Harry Nye, who co-owns Norman Asbjornson, the Preakness contender trained by Chris Grove, is blunt when asked about his horse's chances in Saturday's race.
"We're going to win," he said. "The horse is peaking at the right time and we're going to surprise the hell out of everybody. We're going to kick everybody's butt."
Hello, Mr. Subtle.
Nye, 65, lives in Harrisburg, Pa. He and his partner, Thomas McClay, own about 22 horses; this is their first trip to the Preakness. He said he knows the early odds have Norman Asbjornson as a 30-1 long shot, but he believes in the son of Real Quiet, who won the 1998 Kentucky Derby and Preakness.
He also believes in Norman Asbjornson, the 75-year-old who founded AAON, a corporation that designs, manufactures and sells semi-custom heating, ventilation and air-conditioning equipment.
Asbjornson is still the president and chief executive officer of the company for which Nye worked.
"This is what happened," Asbjornson said. "He called me up one day and said, 'I have to ask you a question. You made it possible for me to make more money than I ever thought I would and I think you're lucky. So I have a horse I want to name after you and hope a little of your luck rubs off on him.' I was flattered."
Asbjornson, who grew up in Winifred, Mont., a place he says had a hitching post on Main Street when he was a kid, was located about 24 miles from the nearest paved road and was heavy on ranching, concedes that he has not been much into horse racing.
But he went to the Wood Memorial and saw his namesake run.
"I hope he's right," Asbjornson said, when hearing of Nye's projection. "I grew up with great expectations but not much knowledge. The horse has great durability, but he didn't have much enthusiasm for the launch [the starting gate]. If he gets out of the gate on time, I think he could run them into the ground."
Asbjornson said he plans to reach Baltimore tonight.
"I had a great time at the Wood Memorial and I'm not unfamiliar with Baltimore," he said. "I fully expect a degree of pleasure again."
Concealed Identity close
Concealed Identity, winner of the Federico Tesio Stakes on May 7 at Pimlico, is "80-20" to run in Saturday's Preakness, said Linda Gaudet, who co-owns the horse with Morris Bailey.
With Ruler On Ice passing on the Preakness, Concealed Identity moved into the prospective Preakness field, which is limited to 14 horses. Based at Bowie Training Center, Concealed Identity is the son of 2004 Derby and Preakness winner Smarty Jones.
"We're very realistic. We're shooting for the stars, but other than the horses from the Derby — the 1-2-3-4 finishers that are coming — we're on the same page with the other horses," said Gaudet, the wife of trainer Eddie Gaudet. "The horse has run very well at Pimlico and has done everything we've asked."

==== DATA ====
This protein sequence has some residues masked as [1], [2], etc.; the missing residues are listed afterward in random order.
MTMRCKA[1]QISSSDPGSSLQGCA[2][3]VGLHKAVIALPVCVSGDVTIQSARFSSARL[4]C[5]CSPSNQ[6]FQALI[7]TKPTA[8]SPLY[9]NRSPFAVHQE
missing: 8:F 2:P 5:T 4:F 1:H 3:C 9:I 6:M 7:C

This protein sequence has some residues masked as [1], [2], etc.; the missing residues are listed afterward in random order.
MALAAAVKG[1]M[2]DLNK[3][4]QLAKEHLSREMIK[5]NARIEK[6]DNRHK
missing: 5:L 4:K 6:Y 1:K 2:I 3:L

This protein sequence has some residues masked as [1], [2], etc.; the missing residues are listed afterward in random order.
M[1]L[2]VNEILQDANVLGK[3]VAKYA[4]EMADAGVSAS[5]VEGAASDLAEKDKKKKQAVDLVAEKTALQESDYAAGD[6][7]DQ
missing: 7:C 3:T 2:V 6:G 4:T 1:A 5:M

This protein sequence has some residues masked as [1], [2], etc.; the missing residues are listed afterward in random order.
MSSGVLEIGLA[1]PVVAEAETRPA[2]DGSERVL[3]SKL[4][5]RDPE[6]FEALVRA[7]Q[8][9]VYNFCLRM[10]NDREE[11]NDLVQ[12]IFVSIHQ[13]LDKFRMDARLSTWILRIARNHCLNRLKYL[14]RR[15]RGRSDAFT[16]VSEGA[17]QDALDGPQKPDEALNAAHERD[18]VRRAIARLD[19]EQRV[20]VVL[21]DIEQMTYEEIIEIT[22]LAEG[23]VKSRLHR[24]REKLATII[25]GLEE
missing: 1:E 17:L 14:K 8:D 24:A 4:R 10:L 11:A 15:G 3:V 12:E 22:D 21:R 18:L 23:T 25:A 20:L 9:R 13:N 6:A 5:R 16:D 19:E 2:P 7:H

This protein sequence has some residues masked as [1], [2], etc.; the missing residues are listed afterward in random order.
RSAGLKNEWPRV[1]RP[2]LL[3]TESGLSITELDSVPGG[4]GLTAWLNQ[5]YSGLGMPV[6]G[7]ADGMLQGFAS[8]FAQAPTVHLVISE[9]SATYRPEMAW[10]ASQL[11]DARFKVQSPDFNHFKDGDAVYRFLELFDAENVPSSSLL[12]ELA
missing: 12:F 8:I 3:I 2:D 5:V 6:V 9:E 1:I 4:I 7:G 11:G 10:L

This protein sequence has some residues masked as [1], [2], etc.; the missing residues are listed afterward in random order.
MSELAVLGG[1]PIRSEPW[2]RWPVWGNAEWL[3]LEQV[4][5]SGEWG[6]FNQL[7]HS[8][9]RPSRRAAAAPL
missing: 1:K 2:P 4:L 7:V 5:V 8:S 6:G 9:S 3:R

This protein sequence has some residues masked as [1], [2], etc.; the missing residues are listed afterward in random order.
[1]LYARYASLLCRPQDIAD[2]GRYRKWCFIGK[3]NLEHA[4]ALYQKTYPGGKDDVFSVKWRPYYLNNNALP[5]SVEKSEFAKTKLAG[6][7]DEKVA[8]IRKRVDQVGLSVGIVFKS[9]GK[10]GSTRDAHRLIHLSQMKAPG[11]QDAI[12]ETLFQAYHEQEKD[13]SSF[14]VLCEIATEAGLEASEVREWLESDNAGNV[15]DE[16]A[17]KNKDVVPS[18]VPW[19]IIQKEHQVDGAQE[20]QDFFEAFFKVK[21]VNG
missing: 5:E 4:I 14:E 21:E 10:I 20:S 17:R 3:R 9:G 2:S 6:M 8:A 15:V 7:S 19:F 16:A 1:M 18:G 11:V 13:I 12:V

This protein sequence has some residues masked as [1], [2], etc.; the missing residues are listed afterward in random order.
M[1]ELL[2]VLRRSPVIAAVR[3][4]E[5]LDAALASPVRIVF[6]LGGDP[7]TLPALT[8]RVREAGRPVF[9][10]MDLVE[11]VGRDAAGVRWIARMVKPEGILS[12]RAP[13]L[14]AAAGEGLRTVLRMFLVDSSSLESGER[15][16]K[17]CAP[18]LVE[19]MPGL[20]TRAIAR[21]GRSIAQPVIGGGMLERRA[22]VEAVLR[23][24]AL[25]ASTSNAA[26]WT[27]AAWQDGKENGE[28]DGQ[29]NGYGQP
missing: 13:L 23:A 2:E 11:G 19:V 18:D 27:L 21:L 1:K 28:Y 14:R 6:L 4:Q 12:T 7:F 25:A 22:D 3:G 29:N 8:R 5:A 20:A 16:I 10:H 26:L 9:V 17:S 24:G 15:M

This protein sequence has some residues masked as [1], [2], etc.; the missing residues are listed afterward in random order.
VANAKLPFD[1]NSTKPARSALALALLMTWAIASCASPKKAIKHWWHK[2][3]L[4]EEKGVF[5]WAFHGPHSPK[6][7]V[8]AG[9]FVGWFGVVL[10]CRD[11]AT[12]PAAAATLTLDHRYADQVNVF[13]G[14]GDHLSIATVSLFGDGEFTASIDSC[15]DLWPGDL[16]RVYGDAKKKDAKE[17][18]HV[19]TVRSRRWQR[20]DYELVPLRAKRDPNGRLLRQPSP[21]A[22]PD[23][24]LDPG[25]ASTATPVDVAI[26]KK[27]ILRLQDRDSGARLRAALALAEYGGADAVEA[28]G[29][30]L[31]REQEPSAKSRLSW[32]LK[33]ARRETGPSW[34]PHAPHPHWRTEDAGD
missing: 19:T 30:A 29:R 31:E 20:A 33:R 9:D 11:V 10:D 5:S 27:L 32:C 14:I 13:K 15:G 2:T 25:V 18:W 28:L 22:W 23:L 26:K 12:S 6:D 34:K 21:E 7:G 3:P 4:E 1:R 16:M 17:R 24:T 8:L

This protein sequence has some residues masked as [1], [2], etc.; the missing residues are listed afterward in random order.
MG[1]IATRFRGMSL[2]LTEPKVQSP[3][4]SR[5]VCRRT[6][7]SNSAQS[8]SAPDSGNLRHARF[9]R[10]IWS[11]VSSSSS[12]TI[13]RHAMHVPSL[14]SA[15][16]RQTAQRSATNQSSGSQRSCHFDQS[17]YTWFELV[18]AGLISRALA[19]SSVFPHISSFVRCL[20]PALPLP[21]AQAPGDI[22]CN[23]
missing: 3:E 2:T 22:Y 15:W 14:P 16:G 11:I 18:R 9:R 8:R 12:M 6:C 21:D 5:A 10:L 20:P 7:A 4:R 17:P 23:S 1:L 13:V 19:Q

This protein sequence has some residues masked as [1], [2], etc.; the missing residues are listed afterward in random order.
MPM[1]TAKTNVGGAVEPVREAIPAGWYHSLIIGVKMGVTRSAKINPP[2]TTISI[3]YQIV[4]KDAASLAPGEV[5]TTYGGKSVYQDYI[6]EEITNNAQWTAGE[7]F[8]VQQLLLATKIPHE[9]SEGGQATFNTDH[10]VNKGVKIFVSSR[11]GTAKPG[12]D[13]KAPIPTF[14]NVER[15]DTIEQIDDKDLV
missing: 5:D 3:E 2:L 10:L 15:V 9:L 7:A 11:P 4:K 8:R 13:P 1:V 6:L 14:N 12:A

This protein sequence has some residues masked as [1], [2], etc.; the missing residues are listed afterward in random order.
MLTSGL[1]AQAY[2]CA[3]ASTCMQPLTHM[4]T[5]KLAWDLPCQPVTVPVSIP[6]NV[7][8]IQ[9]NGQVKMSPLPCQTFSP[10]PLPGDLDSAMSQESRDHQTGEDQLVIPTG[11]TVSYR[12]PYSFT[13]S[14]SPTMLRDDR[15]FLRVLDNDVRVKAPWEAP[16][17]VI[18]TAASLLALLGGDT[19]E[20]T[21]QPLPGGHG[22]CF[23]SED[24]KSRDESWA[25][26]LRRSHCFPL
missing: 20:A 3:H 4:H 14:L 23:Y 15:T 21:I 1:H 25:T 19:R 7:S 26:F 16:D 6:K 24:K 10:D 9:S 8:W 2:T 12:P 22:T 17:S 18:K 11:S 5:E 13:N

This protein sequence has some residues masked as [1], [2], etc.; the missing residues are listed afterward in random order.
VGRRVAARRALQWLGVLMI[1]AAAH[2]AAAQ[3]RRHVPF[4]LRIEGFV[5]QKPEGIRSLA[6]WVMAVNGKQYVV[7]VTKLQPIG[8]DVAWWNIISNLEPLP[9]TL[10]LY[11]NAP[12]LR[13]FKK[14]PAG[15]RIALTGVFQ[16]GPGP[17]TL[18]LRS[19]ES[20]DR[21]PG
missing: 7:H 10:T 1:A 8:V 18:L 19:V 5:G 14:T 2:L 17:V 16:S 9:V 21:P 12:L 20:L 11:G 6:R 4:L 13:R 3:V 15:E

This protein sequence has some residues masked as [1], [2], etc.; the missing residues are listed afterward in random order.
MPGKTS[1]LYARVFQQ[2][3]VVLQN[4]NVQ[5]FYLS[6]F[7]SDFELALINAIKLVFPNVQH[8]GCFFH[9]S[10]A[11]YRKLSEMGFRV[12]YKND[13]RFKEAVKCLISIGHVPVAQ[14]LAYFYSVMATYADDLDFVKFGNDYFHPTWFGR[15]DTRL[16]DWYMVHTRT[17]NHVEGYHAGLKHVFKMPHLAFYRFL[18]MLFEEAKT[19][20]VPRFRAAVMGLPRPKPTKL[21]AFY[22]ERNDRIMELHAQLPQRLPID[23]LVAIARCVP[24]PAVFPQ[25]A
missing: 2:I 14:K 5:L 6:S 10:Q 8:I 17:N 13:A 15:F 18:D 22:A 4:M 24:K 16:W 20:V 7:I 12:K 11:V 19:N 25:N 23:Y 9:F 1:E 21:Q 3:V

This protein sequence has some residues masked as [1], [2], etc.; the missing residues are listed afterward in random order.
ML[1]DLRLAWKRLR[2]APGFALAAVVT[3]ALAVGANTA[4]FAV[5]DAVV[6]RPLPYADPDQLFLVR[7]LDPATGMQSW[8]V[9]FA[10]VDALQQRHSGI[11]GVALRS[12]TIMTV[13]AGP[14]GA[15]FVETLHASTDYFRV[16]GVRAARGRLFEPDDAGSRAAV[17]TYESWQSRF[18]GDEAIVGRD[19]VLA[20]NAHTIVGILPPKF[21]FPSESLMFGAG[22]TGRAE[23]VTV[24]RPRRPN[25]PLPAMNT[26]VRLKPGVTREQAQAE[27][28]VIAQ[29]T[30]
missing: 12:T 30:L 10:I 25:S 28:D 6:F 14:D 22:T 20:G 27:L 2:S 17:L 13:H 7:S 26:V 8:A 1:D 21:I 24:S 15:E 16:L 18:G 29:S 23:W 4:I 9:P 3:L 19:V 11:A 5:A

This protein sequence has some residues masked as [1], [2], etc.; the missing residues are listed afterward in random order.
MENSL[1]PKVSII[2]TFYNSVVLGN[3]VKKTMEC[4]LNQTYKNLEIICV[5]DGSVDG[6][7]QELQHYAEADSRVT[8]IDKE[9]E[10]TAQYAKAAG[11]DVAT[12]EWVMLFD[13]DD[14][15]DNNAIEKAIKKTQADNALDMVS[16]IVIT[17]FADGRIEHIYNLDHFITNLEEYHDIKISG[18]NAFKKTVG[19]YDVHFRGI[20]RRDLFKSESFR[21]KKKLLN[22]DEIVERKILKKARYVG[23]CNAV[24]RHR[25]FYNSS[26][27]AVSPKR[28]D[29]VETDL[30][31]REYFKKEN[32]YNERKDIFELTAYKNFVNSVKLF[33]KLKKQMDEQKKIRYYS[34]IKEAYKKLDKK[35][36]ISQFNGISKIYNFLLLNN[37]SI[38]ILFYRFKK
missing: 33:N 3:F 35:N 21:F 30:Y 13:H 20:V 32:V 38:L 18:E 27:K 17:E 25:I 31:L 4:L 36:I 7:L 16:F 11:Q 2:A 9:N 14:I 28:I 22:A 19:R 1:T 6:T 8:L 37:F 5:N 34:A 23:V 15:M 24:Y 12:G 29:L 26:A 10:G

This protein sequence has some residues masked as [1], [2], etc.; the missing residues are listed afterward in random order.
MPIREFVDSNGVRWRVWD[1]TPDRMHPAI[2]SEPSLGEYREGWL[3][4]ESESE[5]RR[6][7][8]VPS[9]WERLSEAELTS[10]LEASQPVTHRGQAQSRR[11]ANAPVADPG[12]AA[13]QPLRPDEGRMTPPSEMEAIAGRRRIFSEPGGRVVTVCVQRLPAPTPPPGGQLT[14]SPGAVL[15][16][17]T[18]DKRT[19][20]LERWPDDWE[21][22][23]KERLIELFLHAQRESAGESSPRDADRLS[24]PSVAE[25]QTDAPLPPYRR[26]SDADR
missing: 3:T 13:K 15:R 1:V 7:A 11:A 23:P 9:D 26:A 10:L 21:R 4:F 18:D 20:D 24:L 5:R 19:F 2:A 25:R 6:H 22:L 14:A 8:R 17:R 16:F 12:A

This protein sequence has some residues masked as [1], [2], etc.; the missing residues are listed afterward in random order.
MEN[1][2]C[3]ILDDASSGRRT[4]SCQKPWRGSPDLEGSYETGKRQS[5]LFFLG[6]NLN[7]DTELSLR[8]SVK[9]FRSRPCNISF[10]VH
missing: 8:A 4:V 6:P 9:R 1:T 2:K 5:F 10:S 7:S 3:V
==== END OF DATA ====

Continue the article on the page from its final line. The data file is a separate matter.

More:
Concealed Identity, who won the Maryland Juvenile Championship last year, was winless in three starts this year before being sent around two turns at Pimlico on April 15, when he won an entry-level allowance by more than three lengths. The Maryland-bred gelding came right back on May 7 to score a two-length victory over favored Ruler On Ice in the Tesio.
"We don't have to ship. The horse has run well at Pimlico, so that's always been an advantage," Gaudet said. "Eddie hasn't had a horse in the Preakness before, and they don't come along very often."
Sheldon Russell will retain the mount, Linda Gaudet said.
Sprucing up the stalls
On Wednesday, when the Preakness horses begin to arrive, you won't be able to do what was possible on Monday at Pimlico Race Course. On Monday you could walk down the shed row at the Preakness Stakes barn and look in the stalls. They were empty, of course. Really empty. In most of the stalls, all that was present was the dirt floors.
But in stalls 23-26, there was 2 to 3 feet of pine-chip bedding spread out and in stalls 22 and 18, Mike McCullough and Nick Chuckas, two Anne Arundel Community College students, who have summer jobs working at the Maryland tracks, were busy shaking out straw beds.
The two have been busy at Pimlico for three weeks now, scraping old paint, applying new, fixing roofs and cleaning stalls.
"We don't know what horses are going in the stalls," said McCullough, 18.
"They leave the bedding here and we just shake it out and get it ready," said Chuckas, 22, the son of Maryland Jockey Club president Tom Chuckas.
Wyomia awaiting company
In Barn D, where many of the Black-Eyed Susan horses get stabled, graded stakes winner Wyomia is all alone. She pokes her dark-brown face, with its sweet expression, out from stall No. 11 at the sound of approaching feet. She grabs a bite of hay from the bale hanging beside her door and looks at her visitor with as much interest as the visitor has for her.